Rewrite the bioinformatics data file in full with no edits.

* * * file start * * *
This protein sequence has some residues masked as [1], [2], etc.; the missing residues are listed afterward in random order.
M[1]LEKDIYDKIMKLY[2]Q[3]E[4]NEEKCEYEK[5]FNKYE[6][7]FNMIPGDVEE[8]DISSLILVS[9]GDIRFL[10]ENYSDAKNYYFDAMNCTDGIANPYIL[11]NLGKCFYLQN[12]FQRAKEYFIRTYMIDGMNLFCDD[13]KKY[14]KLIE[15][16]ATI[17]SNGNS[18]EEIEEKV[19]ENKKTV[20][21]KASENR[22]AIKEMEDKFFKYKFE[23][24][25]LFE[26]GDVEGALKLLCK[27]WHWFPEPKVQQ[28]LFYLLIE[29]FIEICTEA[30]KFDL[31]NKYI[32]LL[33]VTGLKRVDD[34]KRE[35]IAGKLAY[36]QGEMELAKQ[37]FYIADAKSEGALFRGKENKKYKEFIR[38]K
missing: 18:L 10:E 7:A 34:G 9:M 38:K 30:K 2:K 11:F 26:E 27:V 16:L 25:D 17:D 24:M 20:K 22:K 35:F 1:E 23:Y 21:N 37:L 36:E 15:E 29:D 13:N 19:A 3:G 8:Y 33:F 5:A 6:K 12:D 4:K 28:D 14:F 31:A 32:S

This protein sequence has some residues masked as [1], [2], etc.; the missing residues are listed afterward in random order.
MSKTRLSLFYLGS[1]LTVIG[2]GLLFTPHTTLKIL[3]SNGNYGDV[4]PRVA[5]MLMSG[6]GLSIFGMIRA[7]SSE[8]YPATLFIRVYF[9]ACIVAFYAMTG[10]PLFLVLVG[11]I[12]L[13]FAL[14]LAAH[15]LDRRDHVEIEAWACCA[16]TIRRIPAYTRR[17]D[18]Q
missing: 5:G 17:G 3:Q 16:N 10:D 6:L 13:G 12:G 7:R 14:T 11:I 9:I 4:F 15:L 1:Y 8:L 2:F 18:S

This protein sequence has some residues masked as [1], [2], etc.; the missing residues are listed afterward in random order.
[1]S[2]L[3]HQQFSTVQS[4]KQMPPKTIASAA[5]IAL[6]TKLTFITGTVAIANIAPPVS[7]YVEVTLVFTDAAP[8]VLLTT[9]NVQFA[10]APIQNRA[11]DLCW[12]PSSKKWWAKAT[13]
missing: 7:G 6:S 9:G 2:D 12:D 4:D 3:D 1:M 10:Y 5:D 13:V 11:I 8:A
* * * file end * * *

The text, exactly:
This protein sequence has some residues masked as [1], [2], etc.; the missing residues are listed afterward in random order.
M[1]LEKDIYDKIMKLY[2]Q[3]E[4]NEEKCEYEK[5]FNKYE[6][7]FNMIPGDVEE[8]DISSLILVS[9]GDIRFL[10]ENYSDAKNYYFDAMNCTDGIANPYIL[11]NLGKCFYLQN[12]FQRAKEYFIRTYMIDGMNLFCDD[13]KKY[14]KLIE[15][16]ATI[17]SNGNS[18]EEIEEKV[19]ENKKTV[20][21]KASENR[22]AIKEMEDKFFKYKFE[23][24][25]LFE[26]GDVEGALKLLCK[27]WHWFPEPKVQQ[28]LFYLLIE[29]FIEICTEA[30]KFDL[31]NKYI[32]LL[33]VTGLKRVDD[34]KRE[35]IAGKLAY[36]QGEMELAKQ[37]FYIADAKSEGALFRGKENKKYKEFIR[38]K
missing: 18:L 10:E 7:A 34:G 9:M 38:K 30:K 2:K 11:F 26:E 27:V 16:L 25:D 17:D 24:M 20:K 22:K 35:F 1:E 23:Y 21:N 37:L 36:E 15:E 29:D 13:N 19:A 3:G 8:Y 33:F 5:A 6:K 12:D 4:K 28:D 14:F 31:A 32:S

This protein sequence has some residues masked as [1], [2], etc.; the missing residues are listed afterward in random order.
MSKTRLSLFYLGS[1]LTVIG[2]GLLFTPHTTLKIL[3]SNGNYGDV[4]PRVA[5]MLMSG[6]GLSIFGMIRA[7]SSE[8]YPATLFIRVYF[9]ACIVAFYAMTG[10]PLFLVLVG[11]I[12]L[13]FAL[14]LAAH[15]LDRRDHVEIEAWACCA[16]TIRRIPAYTRR[17]D[18]Q
missing: 5:G 17:G 3:Q 16:N 10:D 6:L 13:G 12:G 7:R 14:T 11:I 9:I 4:F 15:L 1:Y 8:L 2:F 18:S

This protein sequence has some residues masked as [1], [2], etc.; the missing residues are listed afterward in random order.
[1]S[2]L[3]HQQFSTVQS[4]KQMPPKTIASAA[5]IAL[6]TKLTFITGTVAIANIAPPVS[7]YVEVTLVFTDAAP[8]VLLTT[9]NVQFA[10]APIQNRA[11]DLCW[12]PSSKKWWAKAT[13]
missing: 7:G 6:S 9:G 2:D 12:D 4:D 3:D 1:M 10:Y 5:D 13:V 11:I 8:A